What did the rich man say to the poor man? Nothing, they never met. *

OPINION: As in many other countries, income inequality in Australia has grown over the past two decades. At the same time, Australia is one of the most urbanised countries in the world, with more than 60% of the population concentrated in just six major cities. Incomes in these cities are very spatially segregated, with high and low earners concentrated in different suburbs.

Do recent trends mean this joke is increasingly likely to be true?

In new research, I used census data to examine these patterns. Focusing on the incomes of men aged 25-54 in our six largest cities, I found that income inequality among men has grown substantially since 1991 – particularly during the 1990s.

This has been associated with increases in the relative income gaps between different areas within the cities. The share of inequality associated with location has also increased over time – an indicator of increasing segregation.

To the extent to which people draw on the resources of the people who live in their local area, this spatial segregation has potential implications for social cohesion and intergenerational inequality. There are also substantial differences across cities. Sydney was substantially more unequal than other cities over the whole period.

The census tells us the gap has widened

These results are based on detailed tabulations from the five censuses from 1991 to 2011. The focus on men aged 25-54 is partly for data availability reasons, but also permits a simpler focus on those income trends associated with wage growth and workforce-age income support payments.

The research examines how incomes vary across the local areas in our six largest cities. These areas are defined using the Australian Bureau of Statistics “statistical local areas” (SLAs) designation.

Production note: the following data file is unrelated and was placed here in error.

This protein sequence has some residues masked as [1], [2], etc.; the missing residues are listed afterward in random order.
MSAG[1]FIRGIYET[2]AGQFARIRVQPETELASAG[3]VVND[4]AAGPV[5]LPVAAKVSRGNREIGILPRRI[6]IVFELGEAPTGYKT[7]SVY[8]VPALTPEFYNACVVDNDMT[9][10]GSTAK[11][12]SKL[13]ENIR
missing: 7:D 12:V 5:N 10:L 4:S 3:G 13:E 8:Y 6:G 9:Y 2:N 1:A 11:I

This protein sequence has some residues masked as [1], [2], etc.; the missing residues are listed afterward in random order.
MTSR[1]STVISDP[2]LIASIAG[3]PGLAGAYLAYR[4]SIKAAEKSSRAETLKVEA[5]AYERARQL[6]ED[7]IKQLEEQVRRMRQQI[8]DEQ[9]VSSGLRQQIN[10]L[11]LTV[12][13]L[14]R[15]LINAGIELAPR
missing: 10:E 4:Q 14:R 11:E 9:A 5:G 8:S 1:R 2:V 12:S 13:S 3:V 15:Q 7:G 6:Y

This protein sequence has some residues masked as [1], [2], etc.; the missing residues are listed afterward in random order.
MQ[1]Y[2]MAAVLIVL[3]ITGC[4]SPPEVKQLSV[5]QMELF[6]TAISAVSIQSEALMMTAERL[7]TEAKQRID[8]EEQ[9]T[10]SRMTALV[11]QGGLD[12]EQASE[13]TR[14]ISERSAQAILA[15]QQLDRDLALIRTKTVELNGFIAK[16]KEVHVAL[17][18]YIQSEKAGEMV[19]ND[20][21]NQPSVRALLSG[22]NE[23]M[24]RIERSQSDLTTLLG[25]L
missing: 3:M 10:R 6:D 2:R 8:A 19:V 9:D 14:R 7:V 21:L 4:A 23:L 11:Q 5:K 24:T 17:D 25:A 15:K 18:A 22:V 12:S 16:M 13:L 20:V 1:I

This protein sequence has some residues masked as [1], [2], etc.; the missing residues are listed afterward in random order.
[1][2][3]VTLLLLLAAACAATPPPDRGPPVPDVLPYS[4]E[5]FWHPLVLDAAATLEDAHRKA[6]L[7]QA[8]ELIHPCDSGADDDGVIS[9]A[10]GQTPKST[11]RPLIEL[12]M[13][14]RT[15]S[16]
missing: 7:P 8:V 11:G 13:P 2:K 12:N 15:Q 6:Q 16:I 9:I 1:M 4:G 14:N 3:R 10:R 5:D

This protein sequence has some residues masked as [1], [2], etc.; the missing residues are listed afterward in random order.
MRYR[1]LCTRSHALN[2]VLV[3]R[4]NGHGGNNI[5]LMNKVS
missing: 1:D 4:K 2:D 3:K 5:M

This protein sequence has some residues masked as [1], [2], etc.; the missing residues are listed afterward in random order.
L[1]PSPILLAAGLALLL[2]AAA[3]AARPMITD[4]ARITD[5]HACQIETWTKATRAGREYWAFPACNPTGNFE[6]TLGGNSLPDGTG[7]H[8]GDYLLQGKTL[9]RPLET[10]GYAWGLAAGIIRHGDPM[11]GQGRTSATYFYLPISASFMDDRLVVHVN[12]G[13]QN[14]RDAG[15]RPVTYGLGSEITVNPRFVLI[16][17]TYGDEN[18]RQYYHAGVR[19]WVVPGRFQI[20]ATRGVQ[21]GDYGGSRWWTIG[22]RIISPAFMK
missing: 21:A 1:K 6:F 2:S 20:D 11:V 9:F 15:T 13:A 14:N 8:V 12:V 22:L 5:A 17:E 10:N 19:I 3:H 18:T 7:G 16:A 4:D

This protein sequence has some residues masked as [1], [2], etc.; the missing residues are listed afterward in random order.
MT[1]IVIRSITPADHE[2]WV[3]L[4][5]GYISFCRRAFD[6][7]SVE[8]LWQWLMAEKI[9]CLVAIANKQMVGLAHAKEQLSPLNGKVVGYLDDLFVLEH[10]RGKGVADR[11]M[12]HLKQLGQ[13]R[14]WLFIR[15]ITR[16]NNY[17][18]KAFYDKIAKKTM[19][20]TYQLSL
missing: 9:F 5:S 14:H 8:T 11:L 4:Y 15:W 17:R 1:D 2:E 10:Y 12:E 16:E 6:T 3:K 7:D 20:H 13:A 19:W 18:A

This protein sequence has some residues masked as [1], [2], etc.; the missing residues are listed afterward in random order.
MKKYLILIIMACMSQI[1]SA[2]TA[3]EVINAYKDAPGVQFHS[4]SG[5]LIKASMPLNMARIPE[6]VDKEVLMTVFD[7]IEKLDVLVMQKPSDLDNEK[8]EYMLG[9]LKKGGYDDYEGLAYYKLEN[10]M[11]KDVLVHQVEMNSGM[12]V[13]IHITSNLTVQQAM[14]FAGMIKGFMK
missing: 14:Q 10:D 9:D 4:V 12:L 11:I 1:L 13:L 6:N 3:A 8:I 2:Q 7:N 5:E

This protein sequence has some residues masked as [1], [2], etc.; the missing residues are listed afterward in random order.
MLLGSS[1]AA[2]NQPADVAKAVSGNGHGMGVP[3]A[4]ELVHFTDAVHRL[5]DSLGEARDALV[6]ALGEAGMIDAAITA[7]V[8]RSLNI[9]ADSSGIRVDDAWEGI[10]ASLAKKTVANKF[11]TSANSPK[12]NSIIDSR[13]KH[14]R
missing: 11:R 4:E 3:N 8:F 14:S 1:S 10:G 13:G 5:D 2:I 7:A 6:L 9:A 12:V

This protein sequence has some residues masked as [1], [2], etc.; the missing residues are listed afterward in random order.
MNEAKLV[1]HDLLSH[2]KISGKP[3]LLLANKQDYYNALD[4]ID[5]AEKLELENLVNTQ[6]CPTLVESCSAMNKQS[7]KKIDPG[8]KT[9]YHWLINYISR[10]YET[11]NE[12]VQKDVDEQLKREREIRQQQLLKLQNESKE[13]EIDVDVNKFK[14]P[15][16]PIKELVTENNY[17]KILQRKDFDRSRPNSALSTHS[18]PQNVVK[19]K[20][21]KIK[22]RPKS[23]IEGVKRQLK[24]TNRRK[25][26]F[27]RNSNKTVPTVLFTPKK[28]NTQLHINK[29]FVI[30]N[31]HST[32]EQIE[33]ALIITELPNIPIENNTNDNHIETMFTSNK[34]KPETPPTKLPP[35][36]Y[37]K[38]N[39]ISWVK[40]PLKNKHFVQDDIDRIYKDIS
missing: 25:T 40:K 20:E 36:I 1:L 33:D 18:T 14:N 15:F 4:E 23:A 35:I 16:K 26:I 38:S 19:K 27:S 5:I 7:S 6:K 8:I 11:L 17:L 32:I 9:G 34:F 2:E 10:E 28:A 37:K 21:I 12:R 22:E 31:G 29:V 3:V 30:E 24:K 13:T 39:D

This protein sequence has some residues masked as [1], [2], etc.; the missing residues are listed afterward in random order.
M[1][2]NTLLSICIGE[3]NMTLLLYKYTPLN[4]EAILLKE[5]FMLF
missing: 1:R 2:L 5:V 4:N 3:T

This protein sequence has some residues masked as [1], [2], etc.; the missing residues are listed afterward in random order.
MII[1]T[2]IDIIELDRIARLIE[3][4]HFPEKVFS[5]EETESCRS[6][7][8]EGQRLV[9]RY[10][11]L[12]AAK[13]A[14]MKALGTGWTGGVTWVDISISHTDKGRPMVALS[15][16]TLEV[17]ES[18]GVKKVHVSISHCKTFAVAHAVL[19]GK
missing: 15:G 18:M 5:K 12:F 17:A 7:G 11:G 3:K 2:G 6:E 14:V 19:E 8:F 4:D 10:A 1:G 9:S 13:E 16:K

In Sydney and Melbourne, SLAs correspond closely to local government areas, while they are generally smaller areas in the other states. The income measure is the single census question on the person’s total income (before deducting taxes) – answered in categories.

Statistical interpolation techniques are used to generate a smooth income distribution and to compensate for a change in the payments of income support between 1991 and 1996. More details can be found here.

The graph below shows trends in city-wide inequality since 1991.


Figure 1: City-wide inequality. Author's calculations from ABS Census data

In each city, male income inequality grew substantially during the 1990s. It flattened out after 2001 (generally increasing slightly up to 2006, then falling back a little after the global financial crisis). In all years, incomes were substantially more unequal in Sydney than the other cities, with this gap widening over the period.

In part, this reflects the larger size of Sydney. However, Sydney is now only slightly larger than Melbourne. Most of the gap is likely due to the high wages in parts of the financial services industry centred in Sydney.